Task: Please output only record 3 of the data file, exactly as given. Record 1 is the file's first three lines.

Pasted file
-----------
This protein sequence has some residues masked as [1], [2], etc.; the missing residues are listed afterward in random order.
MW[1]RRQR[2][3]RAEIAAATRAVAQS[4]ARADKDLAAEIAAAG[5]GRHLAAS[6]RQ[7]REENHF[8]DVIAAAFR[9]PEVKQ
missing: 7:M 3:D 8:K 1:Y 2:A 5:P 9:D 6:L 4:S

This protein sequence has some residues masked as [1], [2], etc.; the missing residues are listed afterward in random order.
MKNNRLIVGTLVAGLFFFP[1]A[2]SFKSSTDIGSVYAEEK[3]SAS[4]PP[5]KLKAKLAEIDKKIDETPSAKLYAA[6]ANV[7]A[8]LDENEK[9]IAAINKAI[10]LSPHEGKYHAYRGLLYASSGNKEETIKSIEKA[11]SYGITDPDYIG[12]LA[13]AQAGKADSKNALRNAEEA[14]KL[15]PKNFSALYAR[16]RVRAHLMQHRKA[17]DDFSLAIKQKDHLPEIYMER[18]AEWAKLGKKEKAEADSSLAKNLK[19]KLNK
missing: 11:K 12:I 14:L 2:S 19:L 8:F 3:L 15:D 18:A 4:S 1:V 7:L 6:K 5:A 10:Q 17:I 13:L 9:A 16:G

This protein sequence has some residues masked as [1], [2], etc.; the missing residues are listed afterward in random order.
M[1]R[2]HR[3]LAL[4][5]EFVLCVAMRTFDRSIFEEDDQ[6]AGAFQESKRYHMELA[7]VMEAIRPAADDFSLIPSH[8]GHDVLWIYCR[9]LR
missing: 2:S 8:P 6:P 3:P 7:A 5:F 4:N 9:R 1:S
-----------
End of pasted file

This protein sequence has some residues masked as [1], [2], etc.; the missing residues are listed afterward in random order.
M[1]R[2]HR[3]LAL[4][5]EFVLCVAMRTFDRSIFEEDDQ[6]AGAFQESKRYHMELA[7]VMEAIRPAADDFSLIPSH[8]GHDVLWIYCR[9]LR
missing: 2:S 8:P 6:P 3:P 7:A 5:F 4:N 9:R 1:S